The Tsachila Indian Nation (2,500 people) in Santo Domingo, Ecuador, for which the province is named, has had a remarkable history like many tribal nations confronted with modernization. They were granted territorial lands on the edge of town more than 50 years ago. They maintained significant isolation from western culture for hundreds of years prior to that, but are now confronted with issues of language, deforestation and environmental contamination, a rapidly evolving western diet, educational challenges, and of course new health considerations.
AHD’s medical model is family physician-based with local Ecuadorian doctors. As we have discussed before, understanding patients within their cultural context drives our approach to diagnosis and treatment. This has been particularly attractive to the Tsachila nation, who faces illnesses of modernization that challenges the limits of their traditional medical model managed by their healers (shaman). They came to us asking for an assessment of their nation by our AHD physicians. We plan to publish a monograph with our findings for them to use in discussions with the Ecuadorian government.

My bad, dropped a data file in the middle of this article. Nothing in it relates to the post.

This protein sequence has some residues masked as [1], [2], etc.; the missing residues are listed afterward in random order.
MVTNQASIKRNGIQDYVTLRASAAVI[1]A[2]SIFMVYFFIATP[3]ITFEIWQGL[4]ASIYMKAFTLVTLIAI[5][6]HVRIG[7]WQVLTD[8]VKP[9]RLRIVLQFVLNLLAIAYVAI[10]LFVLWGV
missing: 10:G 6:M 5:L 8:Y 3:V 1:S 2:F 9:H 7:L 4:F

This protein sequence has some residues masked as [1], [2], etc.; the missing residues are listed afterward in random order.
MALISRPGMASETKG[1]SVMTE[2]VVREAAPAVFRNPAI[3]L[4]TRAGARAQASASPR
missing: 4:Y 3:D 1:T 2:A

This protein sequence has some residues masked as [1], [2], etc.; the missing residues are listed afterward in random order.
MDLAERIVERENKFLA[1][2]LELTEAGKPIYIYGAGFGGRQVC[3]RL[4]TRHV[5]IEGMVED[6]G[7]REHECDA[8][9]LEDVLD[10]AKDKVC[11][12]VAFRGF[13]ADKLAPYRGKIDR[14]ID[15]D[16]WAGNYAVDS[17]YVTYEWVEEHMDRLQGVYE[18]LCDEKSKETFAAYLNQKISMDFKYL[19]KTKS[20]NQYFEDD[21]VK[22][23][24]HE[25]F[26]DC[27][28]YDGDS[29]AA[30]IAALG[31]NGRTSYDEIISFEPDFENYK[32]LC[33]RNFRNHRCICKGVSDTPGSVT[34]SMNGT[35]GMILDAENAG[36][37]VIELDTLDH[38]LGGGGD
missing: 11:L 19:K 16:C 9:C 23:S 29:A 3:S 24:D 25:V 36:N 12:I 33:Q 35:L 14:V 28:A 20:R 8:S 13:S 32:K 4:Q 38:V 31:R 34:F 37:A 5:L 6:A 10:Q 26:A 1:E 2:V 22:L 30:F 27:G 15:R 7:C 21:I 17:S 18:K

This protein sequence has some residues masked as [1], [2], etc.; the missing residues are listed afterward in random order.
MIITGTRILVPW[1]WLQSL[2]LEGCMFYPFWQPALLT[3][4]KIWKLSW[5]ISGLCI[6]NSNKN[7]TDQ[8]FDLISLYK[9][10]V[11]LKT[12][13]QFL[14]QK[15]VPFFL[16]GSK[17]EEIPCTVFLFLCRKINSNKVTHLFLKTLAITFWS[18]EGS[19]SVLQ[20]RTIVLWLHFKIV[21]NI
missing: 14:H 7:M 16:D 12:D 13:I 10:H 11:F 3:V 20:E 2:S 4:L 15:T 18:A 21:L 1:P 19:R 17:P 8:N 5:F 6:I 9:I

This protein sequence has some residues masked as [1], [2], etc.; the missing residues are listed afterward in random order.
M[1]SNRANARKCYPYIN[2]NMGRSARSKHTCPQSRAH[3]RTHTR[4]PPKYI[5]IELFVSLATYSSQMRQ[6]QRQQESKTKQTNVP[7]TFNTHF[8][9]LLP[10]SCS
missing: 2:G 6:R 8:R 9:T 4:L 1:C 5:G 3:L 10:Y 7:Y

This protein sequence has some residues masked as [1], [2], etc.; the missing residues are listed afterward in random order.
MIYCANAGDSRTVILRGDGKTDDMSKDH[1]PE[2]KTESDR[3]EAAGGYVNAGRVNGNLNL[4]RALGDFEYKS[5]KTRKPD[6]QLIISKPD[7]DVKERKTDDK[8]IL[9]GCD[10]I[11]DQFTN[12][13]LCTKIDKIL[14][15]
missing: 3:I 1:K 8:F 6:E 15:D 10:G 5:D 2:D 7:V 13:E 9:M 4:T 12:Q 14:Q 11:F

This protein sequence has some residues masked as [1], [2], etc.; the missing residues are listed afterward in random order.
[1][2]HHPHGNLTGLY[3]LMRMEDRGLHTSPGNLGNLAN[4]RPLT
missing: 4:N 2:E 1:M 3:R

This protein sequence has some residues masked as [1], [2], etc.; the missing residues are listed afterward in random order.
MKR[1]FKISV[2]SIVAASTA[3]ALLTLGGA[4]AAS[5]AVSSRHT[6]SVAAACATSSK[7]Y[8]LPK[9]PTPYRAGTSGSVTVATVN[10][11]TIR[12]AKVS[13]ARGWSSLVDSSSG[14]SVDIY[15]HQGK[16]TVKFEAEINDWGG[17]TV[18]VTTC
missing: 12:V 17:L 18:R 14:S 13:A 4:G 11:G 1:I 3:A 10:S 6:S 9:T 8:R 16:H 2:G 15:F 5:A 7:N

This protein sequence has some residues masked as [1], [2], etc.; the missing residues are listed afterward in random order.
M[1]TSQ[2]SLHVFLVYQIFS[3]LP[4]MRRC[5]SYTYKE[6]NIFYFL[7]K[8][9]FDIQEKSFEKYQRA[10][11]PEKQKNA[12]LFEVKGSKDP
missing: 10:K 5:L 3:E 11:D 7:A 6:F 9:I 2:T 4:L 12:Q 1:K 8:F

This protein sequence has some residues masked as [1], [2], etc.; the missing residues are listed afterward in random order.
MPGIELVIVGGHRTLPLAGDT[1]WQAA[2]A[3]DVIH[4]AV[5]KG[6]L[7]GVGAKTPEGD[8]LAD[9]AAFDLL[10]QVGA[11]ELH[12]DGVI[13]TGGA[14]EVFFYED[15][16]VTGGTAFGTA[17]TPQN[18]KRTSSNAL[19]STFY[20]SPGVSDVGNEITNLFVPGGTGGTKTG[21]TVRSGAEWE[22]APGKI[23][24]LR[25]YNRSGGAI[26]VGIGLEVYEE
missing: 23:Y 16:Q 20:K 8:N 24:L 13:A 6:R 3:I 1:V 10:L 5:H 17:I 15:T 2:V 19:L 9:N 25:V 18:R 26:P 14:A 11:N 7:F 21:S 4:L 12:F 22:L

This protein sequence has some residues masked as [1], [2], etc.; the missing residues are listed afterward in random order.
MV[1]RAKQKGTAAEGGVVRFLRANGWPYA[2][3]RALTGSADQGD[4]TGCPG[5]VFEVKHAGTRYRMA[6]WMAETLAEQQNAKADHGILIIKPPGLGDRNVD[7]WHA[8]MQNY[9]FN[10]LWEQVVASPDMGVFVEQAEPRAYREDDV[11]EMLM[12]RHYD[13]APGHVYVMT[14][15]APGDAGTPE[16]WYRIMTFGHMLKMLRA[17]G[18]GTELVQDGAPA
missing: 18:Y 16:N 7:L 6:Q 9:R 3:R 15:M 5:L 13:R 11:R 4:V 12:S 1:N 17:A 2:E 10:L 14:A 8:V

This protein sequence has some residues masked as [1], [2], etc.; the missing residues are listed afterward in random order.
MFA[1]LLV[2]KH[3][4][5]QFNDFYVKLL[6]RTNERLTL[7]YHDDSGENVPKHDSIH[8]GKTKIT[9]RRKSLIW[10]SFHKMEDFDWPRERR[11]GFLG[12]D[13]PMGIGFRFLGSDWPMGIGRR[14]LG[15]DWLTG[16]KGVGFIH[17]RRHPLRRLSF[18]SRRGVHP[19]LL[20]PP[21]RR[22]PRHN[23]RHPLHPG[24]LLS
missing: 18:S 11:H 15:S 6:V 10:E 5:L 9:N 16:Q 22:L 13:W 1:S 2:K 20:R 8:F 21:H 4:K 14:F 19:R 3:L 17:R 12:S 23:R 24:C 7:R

It requires a special skill to gain the confidence of that diabetic or hypertensive patient with a vastly different worldview on the road to kidney failure to negotiate a treatment plan to prevent the need for dialysis. Or to explain to a patient with rheumatoid arthritis who blamed her condition on a curse (which it still might be, right?) that new therapies exist that can minimize the risk of severely deformed hands?
Of course our focus is not exclusively on this tribe, but on the larger community. That said, most people have a certain degree of this old-fashioned, pre-modern view of our health for which the contextualization is vitally important. By the way, so do we – whether we recognize it or not! Why else is the bowl of chicken soup still the universal remedy?
David Gaus, M.D., MPH/TM
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